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RPG Superstar 2014 Top 4. RPG Superstar 6 Season Star Voter, 7 Season Star Voter. Organized Play Member. 2,582 posts (5,961 including aliases). 3 reviews. No lists. 1 wishlist. 3 Organized Play characters. 21 aliases.

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A Fresh Coat of Paint on Old Ideas


It's hard to review a book like the Lost Omens World Guide. It's an update to the already extant Inner Sea World Guide published many years ago and made the choice to incorporate the events of 10 years of adventure paths into the metaplot.

Without spoiling the content for the book, many of these choices are going to ruffle some feathers of players from 1st edition (Nirmathas, I'm looking at you) but by and large retained 1E players aren't the core demographic of the book. The mechanical content is sufficient and well-written but feels necessary to replace the decade worth of options and versatility thrown out with the coming of 2nd edition. It feels like there's nothing here for a returning customer.

A solid 90% of this book is made from content originally written years ago and provides little new perspectives. That said, the new content offered is good -- especially the Mwangi Expanse which receives a much needed overhaul in the ways it depicts people of color and their civilizations -- but new content is so few and far between as tobe easy to miss. It's a shame, because the parts in the book where the authors try something new or delve into new ideas are its best features, but when the book is retreading old concepts and locations it seriously falters. I can't help but feel setting Second Edition in a new part of the world would have been a more creatively fruitful and longer-lasting endeavor.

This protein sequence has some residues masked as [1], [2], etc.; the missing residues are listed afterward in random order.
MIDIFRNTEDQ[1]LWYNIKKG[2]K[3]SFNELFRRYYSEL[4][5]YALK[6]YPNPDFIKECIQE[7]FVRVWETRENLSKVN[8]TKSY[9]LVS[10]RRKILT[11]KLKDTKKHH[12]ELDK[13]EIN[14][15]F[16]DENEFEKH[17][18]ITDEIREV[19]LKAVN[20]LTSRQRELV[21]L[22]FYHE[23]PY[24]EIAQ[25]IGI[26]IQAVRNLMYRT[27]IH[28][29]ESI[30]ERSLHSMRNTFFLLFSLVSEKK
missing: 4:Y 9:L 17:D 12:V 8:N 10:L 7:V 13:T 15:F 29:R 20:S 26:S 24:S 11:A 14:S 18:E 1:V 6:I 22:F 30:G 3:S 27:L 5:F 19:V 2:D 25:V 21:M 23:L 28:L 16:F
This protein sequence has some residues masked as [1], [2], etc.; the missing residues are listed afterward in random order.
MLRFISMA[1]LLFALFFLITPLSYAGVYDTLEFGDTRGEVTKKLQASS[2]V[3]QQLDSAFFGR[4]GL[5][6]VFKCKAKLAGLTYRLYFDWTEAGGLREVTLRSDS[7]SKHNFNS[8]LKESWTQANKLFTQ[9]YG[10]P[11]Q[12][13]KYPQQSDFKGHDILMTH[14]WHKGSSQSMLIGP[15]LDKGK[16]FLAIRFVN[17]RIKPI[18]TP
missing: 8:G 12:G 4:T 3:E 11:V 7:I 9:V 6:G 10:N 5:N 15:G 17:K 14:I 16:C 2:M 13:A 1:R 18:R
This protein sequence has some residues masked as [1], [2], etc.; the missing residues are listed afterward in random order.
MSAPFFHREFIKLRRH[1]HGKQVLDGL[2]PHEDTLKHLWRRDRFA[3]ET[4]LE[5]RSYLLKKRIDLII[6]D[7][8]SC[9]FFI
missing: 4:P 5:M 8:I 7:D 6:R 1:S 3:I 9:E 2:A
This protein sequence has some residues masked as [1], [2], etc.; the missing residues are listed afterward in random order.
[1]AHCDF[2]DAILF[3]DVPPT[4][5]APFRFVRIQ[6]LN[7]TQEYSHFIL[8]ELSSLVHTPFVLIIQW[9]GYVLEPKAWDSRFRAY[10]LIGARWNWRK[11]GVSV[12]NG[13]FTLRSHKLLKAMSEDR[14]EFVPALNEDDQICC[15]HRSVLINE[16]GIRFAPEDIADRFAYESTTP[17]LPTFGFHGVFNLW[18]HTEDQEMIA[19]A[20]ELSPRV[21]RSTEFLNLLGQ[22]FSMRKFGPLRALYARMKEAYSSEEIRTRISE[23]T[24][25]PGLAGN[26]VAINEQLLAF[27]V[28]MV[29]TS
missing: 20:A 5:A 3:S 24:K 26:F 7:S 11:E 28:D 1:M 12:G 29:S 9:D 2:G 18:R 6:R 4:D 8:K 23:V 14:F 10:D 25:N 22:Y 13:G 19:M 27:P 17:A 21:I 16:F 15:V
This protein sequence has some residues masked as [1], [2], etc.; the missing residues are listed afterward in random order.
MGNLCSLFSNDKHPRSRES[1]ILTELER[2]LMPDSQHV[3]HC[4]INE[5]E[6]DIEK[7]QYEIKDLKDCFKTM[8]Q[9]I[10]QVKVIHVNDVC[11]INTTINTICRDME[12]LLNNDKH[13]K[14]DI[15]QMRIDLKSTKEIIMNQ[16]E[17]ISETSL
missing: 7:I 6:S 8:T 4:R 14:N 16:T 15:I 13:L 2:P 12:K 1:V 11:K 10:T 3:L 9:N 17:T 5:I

The choices for maps in the book are both curious and frustrating. The poster map included with the book features two versions of an Inner Sea map. One of which was originally created as a fan product and available in a higher-resolution quality (literally 10x the resolution in the book) for free in a thread on Reddit. Since Paizo purchased the rights to these maps they're no longer available in their original form, taking something that was free and made to the community and turned it into something locked behind a fee and only available at a lower quality. I question the choice to do that in as much as it impacts not only the art but also Paizo's relationships with its fans and customers.

All in all, this feels like a 97-page softcover spread out over a larger hardcover. The layout and overall design are solid, but the content is challenging to excite a long-time customer. This was a chance to draw me in with the world and keep my buying products, and it didn't manage to accomplish that task.

For someone who is a returning customer or has been a supporter of Paizo content since the Dragon Magazine days, this book feels superfluous which -- unfortunately -- much of 2nd edition seems to feel. Newer players may find more use in this.